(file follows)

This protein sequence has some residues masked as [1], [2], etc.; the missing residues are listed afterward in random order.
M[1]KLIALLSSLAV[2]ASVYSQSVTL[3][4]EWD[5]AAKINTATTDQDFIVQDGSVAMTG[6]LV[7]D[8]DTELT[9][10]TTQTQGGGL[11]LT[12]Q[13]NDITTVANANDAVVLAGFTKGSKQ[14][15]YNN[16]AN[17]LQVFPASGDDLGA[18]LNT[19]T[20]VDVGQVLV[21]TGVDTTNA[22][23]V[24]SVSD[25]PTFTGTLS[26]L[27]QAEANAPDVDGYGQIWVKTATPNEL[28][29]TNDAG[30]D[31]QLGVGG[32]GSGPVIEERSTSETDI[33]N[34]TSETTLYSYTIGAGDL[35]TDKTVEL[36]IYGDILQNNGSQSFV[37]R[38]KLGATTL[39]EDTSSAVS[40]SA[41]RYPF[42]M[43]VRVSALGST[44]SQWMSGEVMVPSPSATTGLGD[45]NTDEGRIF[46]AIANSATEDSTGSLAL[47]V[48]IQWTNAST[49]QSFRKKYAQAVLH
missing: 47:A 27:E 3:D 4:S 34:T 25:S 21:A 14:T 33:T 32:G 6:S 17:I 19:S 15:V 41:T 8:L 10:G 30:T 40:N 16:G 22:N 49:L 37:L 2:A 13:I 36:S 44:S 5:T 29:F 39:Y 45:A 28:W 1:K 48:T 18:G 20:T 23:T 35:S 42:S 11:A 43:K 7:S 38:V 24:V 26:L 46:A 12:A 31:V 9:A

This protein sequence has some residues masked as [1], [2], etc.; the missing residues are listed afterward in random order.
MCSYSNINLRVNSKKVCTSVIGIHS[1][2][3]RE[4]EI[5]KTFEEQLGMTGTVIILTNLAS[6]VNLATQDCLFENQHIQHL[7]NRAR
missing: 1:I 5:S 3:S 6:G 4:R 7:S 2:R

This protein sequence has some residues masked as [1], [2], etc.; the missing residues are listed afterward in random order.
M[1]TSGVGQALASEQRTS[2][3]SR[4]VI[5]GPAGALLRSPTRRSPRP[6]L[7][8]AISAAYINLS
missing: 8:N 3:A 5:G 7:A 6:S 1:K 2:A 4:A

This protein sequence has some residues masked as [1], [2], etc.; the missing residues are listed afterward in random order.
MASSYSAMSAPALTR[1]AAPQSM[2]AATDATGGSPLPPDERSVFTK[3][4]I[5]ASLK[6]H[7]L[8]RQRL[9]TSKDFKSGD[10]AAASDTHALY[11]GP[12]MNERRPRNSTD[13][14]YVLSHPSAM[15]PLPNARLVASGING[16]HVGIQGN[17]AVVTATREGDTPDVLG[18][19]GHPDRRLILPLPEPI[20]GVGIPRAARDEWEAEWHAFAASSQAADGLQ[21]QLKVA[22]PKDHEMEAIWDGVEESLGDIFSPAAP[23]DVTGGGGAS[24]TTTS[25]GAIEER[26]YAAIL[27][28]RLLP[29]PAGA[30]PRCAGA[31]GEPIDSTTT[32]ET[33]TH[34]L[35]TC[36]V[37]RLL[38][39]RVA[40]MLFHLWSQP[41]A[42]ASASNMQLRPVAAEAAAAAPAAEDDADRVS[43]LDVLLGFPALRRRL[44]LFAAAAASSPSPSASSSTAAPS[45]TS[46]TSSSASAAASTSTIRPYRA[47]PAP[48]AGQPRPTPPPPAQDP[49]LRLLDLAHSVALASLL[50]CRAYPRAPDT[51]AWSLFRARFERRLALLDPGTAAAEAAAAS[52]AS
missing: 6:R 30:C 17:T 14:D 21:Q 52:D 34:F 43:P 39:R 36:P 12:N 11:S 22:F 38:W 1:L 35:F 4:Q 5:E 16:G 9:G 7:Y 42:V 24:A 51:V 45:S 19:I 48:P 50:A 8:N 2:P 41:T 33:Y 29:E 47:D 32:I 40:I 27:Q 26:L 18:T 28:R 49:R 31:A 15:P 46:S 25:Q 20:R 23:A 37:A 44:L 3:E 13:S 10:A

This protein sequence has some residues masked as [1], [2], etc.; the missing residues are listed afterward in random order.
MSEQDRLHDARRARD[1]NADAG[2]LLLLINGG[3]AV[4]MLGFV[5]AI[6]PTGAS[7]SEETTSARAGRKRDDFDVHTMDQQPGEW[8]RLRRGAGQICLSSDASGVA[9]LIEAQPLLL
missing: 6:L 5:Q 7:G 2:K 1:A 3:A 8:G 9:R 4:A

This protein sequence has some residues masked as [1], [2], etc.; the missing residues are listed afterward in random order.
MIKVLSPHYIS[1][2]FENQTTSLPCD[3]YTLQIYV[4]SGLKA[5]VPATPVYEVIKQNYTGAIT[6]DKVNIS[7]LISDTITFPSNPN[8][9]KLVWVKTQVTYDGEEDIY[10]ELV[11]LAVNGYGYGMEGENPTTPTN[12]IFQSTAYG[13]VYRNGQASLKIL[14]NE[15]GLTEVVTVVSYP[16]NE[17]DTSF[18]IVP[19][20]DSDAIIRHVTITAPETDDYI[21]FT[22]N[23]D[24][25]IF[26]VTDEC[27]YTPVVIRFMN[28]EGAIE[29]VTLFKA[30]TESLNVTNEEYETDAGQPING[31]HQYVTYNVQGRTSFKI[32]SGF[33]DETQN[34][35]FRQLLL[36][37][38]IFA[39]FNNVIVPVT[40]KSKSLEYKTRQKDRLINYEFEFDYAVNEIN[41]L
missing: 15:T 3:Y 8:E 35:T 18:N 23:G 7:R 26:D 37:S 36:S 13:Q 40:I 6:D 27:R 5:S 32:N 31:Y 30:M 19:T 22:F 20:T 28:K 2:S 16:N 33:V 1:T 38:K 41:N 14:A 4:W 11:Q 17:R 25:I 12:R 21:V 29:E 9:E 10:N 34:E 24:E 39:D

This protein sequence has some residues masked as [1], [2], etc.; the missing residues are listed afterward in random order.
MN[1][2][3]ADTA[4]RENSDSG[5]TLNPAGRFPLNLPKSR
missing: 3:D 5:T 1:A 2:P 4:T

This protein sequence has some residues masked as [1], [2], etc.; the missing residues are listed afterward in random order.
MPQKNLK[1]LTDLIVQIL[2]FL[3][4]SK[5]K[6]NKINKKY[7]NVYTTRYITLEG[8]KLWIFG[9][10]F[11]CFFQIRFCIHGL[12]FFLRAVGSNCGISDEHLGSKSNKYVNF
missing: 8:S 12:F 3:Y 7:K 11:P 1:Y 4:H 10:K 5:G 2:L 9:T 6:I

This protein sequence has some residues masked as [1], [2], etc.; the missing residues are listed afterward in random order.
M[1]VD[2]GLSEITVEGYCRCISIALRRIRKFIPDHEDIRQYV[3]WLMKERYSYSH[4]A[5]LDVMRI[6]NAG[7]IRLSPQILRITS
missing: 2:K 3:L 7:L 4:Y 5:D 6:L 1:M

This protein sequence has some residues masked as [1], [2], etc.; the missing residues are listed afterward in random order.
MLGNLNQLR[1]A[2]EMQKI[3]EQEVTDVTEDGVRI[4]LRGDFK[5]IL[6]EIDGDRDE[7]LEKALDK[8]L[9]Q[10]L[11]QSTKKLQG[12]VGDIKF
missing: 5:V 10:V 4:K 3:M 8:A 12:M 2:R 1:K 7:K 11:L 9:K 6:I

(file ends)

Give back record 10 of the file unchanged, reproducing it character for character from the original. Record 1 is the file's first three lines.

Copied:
This protein sequence has some residues masked as [1], [2], etc.; the missing residues are listed afterward in random order.
MLGNLNQLR[1]A[2]EMQKI[3]EQEVTDVTEDGVRI[4]LRGDFK[5]IL[6]EIDGDRDE[7]LEKALDK[8]L[9]Q[10]L[11]QSTKKLQG[12]VGDIKF
missing: 5:V 10:V 4:K 3:M 8:A 12:M 2:R 1:K 7:K 11:L 9:K 6:I